To update a field in the metadata column, you can do:

UPDATE USERS SET metadata=jsonb_set(metadata, '{category}', '"hobbit"') where id=1;

If the field does not exist, it will be created by default. You can also choose to disable that behavior by passing an additional flag.

UPDATE USERS SET metadata=jsonb_set(metadata, '{category}', '"hobbit"', false) where id=1;

There is a catch here. Note that we have set the metadata field to be nullable. What if you try to set a field when the value is NULL ? It fails silently !

test=> select metadata from users where id=1;

(1 row)

test=> update users set metadata=jsonb_set(metadata, '{category}', '""') where id=1;

test=> select metadata from users where id=1;

(1 row)

Either set the field to NOT NULL. Or if that is not possible, use the coalesce function.

test=> update users set metadata=jsonb_set(coalesce(metadata, '{}'), '{category}', '""') where id=1;
test=> select metadata from users where id=1;
 {"category": ""}
(1 row)

This covers the most common use-cases of json queries that I have encountered. If you spot a mistake or if there is something else you feel need to be added, please feel free to point it out !

Hidden goodies inside lib/pq

It has happened to all of us. You get into a habit and accept a few inconveniences and move on. It bothers you, but you procrastinate, putting it in the backburner by slapping that mental TODO note. Yet surprisingly, sometimes the solution is right in front of you.

Take my case. I have always done _ "github.com/lib/pq" in my code to use the postgres driver. The _ is to register the driver with the standard library interface. Since we usually do not actually use the pq library, one needs to use a _ to import the library without exposing the package in the code. Life went on and I didn’t even bother to look for better ways to do things. Until the time came and I screamed “There has to be a better way !”.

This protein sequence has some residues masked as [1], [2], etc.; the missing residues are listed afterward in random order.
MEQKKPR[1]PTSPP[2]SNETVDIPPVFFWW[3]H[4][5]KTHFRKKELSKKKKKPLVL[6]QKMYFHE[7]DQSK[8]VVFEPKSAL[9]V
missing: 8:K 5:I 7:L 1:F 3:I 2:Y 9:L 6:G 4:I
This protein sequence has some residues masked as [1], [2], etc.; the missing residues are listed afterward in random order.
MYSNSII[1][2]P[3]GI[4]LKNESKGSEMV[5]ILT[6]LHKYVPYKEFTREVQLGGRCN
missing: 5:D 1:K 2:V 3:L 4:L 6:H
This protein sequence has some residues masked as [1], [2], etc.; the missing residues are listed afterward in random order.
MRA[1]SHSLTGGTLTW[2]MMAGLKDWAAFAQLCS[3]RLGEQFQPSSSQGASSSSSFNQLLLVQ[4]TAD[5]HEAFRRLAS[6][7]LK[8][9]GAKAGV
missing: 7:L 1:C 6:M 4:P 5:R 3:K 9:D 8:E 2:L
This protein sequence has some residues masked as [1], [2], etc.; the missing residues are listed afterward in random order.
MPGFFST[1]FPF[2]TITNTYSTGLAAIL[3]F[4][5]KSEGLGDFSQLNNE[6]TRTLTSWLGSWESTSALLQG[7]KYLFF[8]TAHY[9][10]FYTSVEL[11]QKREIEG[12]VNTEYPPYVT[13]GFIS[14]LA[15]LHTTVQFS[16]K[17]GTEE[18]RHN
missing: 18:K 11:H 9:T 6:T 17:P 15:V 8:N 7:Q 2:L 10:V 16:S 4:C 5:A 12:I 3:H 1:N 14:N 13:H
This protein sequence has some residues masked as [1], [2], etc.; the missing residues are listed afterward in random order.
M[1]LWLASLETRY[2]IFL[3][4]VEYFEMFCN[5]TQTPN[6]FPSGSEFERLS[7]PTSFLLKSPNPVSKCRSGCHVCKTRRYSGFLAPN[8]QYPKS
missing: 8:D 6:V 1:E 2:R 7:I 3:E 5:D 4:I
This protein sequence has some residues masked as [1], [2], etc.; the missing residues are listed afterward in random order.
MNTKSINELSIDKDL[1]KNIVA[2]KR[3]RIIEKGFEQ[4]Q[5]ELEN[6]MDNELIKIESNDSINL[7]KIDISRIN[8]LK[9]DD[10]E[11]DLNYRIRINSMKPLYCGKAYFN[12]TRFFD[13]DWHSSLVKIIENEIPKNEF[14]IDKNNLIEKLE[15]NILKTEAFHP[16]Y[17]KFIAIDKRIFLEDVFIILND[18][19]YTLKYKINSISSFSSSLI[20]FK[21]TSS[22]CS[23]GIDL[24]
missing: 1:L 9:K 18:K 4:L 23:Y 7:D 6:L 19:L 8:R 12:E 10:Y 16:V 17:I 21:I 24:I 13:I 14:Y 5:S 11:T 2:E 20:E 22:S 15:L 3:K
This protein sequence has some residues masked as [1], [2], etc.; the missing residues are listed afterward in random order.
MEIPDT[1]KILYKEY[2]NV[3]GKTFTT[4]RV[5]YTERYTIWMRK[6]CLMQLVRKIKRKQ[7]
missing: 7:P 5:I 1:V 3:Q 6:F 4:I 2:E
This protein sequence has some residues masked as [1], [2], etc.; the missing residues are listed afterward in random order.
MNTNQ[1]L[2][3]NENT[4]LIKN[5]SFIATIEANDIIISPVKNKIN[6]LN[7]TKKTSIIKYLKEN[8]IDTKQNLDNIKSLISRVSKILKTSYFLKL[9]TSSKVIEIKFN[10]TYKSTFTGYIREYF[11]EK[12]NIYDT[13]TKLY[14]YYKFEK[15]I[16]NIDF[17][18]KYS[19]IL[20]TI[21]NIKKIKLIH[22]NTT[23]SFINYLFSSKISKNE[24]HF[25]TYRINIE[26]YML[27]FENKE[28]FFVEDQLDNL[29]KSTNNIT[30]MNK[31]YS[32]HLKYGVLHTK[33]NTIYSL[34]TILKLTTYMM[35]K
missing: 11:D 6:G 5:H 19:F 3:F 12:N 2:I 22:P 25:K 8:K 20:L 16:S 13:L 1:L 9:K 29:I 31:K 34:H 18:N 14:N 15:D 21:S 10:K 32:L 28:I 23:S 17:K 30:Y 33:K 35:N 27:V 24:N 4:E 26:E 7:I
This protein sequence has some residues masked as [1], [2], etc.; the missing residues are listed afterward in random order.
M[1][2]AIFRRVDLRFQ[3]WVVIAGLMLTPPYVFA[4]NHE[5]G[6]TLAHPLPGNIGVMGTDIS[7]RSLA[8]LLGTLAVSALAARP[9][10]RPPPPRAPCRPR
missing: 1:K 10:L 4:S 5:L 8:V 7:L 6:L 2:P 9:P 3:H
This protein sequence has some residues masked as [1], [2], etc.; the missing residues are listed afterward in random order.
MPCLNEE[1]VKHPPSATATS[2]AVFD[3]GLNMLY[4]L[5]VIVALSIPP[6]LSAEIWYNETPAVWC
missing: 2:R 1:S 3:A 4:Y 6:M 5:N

Indeed there was. It was the actual pq package, which I was already using but never actually imported ! Yes, I am shaking my head too :sweat:. Stupidly, I had always looked at database/sql and never bothered to look at the underlying lib/pq package. Oh well, dumb mistakes are bound to happen. I learn from them and move on.

Let’s take a look at some of the goodies that I found inside the package, and how it made my postgres queries look much leaner and elegant. :tada:


Let’s say that you have a table like this -

	id serial PRIMARY KEY,
	comments text[]

Believe it or not, for the longest time, I did this to scan a postgres array -

id := 1
var rawComments string
err := db.QueryRow(`SELECT comments from users WHERE id=$1`, id).Scan(&rawComments)
if err != nil {
	return err
comments := strings.Split(rawComments[1:len(rawComments)-1], ",")
log.Println(id, comments)

It was ugly. But life has deadlines and I moved on. Here is the better way -

var comments []string
err := db.QueryRow(`SELECT comments from users WHERE id=$1`, id).Scan(pq.Array(&comments))
if err != nil {
	return err
log.Println(id, comments)

Similarly, to insert a row with an array -

id := 3
comments := []string{"marvel", "dc"}
_, err := db.Exec(`INSERT INTO users VALUES ($1, $2)`, id, pq.Array(comments))
if err != nil {
	return err

Null Time

Consider a table like this -

	id serial PRIMARY KEY,
	ts timestamp

Now if you have an entry where ts is NULL, it is extremely painful to scan it in one shot. You can use coalesce or a CTE or something of that sort. This is how I would have done it earlier -

id := 1
var ts time.Time
err := db.QueryRow(`SELECT coalesce(ts, to_timestamp(0)) from last_updated WHERE id=$1`, id).Scan(&ts)
if err != nil {
	return err
log.Println(id, ts, ts.IsZero()) // ts.IsZero will still be false btw !

This is far better :+1: -